Find out if there are potential treatment options for people like you.

For some people, COPD is caused by having low levels of a protein that protects the lungs. This condition is called "alpha1-antitrypsin (AAT) deficiency." It is also often called "genetic COPD" because it can be passed down through families.

Knowing if you have AAT deficiency, also known as alpha-1, is the first step to getting help from your doctor. An alpha-1 blood test is the only way for you and your doctor to know whether you have alpha-1. And if you do, your doctor can discuss potential treatment options and testing for other family members.

Get tested for alpha-1:

  • Order your free AlphaKit™ test. Take the kit to your doctor and ask to be tested. All it takes is a simple fingerstick
  • Your doctor will receive your confidential results within 10 days. If you have alpha-1, you can talk with your doctor about potential treatment options

PROLASTIN®-C (alpha1-proteinase inhibitor [human]) is indicated for chronic augmentation and maintenance therapy in adults with clinical evidence of emphysema due to severe hereditary deficiency of alpha1-PI (alpha1-antitrypsin deficiency).

The effect of augmentation therapy with any alpha1-proteinase inhibitor (alpha1-PI), including PROLASTIN-C, on pulmonary exacerbations and on the progression of emphysema in alpha1-antitrypsin deficiency has not been conclusively demonstrated in randomized, controlled clinical trials. Clinical data demonstrating the long-term effects of chronic augmentation or maintenance therapy with PROLASTIN-C are not available.

PROLASTIN-C is not indicated as therapy for lung disease in patients in whom severe alpha1-PI deficiency has not been established.

PROLASTIN-C is contraindicated in IgA-deficient patients with antibodies against IgA due to the risk of severe hypersensitivity and in patients with a history of anaphylaxis or other severe systemic reactions to alpha1-PI.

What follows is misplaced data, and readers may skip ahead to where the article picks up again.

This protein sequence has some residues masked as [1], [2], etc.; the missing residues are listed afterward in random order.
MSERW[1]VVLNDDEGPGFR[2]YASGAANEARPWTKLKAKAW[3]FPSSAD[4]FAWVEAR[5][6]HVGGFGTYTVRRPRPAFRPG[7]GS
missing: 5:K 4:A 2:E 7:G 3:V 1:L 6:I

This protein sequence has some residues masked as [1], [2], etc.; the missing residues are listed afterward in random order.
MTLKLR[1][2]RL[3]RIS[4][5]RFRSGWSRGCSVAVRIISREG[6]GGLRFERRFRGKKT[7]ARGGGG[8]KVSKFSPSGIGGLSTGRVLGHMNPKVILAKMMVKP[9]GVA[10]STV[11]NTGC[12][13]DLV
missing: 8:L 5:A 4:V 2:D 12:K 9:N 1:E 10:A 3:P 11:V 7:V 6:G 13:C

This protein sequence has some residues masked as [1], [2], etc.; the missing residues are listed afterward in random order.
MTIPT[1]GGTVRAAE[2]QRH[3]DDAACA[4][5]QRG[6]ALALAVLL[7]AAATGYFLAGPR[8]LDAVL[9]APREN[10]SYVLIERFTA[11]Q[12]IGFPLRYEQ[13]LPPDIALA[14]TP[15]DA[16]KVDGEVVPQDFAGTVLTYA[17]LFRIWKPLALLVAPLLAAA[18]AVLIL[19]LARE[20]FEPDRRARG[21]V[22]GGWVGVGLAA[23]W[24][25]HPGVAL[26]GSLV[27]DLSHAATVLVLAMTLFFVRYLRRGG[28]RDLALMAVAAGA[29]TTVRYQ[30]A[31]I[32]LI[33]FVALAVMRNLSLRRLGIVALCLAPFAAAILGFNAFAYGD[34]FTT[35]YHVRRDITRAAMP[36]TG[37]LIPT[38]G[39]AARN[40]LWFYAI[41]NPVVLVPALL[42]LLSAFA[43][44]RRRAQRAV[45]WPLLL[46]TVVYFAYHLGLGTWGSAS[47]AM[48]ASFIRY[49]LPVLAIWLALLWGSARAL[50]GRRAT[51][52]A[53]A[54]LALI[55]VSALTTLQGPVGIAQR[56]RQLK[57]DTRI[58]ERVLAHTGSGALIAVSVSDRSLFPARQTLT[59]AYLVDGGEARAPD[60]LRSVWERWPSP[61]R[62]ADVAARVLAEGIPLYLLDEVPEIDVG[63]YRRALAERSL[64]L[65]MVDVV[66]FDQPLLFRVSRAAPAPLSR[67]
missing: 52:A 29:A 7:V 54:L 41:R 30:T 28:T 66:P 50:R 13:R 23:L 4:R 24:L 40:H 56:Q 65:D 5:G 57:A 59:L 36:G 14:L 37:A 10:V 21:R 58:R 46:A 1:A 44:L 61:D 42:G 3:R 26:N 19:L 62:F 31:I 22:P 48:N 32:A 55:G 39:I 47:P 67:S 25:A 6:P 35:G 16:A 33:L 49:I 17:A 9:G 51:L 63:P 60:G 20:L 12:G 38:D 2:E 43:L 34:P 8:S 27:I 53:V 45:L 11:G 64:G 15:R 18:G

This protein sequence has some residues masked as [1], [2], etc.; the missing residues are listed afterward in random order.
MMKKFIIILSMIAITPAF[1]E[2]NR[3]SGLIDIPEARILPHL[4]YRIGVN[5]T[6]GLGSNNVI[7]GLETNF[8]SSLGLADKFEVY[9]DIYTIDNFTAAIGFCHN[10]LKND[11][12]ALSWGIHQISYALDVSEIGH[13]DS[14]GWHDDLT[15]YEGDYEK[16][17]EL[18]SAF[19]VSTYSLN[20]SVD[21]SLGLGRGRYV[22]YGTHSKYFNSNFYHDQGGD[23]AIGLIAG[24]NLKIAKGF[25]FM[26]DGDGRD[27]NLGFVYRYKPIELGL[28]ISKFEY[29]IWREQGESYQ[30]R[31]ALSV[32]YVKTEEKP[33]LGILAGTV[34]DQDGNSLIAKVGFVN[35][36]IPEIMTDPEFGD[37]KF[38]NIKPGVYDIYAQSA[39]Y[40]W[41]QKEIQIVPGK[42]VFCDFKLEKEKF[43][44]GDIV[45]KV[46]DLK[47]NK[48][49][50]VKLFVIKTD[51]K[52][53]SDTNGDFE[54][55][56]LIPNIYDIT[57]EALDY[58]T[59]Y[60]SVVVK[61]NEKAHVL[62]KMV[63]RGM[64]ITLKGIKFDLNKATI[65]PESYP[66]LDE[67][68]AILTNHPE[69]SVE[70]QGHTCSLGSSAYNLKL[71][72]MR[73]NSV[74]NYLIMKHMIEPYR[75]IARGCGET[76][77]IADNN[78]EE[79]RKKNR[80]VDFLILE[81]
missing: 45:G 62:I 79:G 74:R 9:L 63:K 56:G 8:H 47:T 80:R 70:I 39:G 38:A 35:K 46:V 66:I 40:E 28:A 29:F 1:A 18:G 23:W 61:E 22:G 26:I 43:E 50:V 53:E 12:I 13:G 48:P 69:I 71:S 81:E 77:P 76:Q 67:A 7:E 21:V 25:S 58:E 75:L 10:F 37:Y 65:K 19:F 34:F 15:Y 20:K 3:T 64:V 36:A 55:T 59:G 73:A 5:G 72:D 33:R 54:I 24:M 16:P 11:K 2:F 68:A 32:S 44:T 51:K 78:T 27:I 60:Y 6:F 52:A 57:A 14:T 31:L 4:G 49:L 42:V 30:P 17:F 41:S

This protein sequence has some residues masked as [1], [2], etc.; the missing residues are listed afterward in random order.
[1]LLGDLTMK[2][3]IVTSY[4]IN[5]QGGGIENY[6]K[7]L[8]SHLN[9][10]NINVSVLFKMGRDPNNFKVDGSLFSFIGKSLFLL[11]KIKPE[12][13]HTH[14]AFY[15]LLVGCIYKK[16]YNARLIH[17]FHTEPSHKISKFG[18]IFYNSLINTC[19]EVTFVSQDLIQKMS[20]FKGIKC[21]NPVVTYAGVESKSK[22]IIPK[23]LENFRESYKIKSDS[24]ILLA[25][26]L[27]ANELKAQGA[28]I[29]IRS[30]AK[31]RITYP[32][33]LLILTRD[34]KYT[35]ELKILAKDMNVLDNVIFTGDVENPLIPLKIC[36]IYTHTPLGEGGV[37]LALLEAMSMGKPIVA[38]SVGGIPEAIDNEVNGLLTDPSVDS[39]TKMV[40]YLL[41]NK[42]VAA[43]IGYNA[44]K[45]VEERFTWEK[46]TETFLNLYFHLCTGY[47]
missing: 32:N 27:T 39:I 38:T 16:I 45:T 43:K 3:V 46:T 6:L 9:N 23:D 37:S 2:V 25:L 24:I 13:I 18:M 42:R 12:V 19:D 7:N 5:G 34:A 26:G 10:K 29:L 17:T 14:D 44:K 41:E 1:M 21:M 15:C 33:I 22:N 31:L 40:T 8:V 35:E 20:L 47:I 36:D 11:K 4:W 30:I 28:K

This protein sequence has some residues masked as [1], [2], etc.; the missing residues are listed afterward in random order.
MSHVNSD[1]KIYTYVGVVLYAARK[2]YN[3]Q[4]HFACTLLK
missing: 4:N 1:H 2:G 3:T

Hypersensitivity reactions, including anaphylaxis, may occur. Monitor vital signs and observe the patient carefully throughout the infusion. Should hypersensitivity symptoms be observed, promptly stop infusion and begin appropriate therapy. Have epinephrine and other appropriate therapy available for the treatment of any acute anaphylactic or anaphylactoid reaction.

PROLASTIN-C may contain trace amounts of IgA. Patients with known antibodies to IgA, which can be present in patients with selective or severe IgA deficiency, have a greater risk of developing potentially severe hypersensitivity and anaphylactic reactions.

The most common drug-related adverse reaction observed at a rate of >5% in subjects receiving PROLASTIN-C was upper respiratory tract infection. The most serious adverse reaction observed during clinical trials with PROLASTIN-C was an abdominal and extremity rash in 1 subject.

Because PROLASTIN-C is made from human plasma, it may carry a risk of transmitting infectious agents, eg, viruses, the variant Creutzfeldt-Jakob disease (vCJD) agent, and, theoretically, the Creutzfeldt-Jakob disease (CJD) agent. This also applies to unknown or emerging viruses and other pathogens.

You are encouraged to report negative side effects of prescription drugs to the FDA. Visit or call 1-800-FDA-1088.